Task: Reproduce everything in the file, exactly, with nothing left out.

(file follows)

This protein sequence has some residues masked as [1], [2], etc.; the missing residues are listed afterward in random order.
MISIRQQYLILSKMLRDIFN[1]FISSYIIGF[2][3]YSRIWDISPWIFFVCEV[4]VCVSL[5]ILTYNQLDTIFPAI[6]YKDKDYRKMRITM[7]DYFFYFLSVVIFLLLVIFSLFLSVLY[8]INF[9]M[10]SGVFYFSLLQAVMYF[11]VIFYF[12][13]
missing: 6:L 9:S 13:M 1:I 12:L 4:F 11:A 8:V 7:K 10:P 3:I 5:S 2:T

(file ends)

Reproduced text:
This protein sequence has some residues masked as [1], [2], etc.; the missing residues are listed afterward in random order.
MISIRQQYLILSKMLRDIFN[1]FISSYIIGF[2][3]YSRIWDISPWIFFVCEV[4]VCVSL[5]ILTYNQLDTIFPAI[6]YKDKDYRKMRITM[7]DYFFYFLSVVIFLLLVIFSLFLSVLY[8]INF[9]M[10]SGVFYFSLLQAVMYF[11]VIFYF[12][13]
missing: 6:L 9:S 13:M 1:I 12:L 4:F 11:A 8:V 7:K 10:P 3:I 5:S 2:T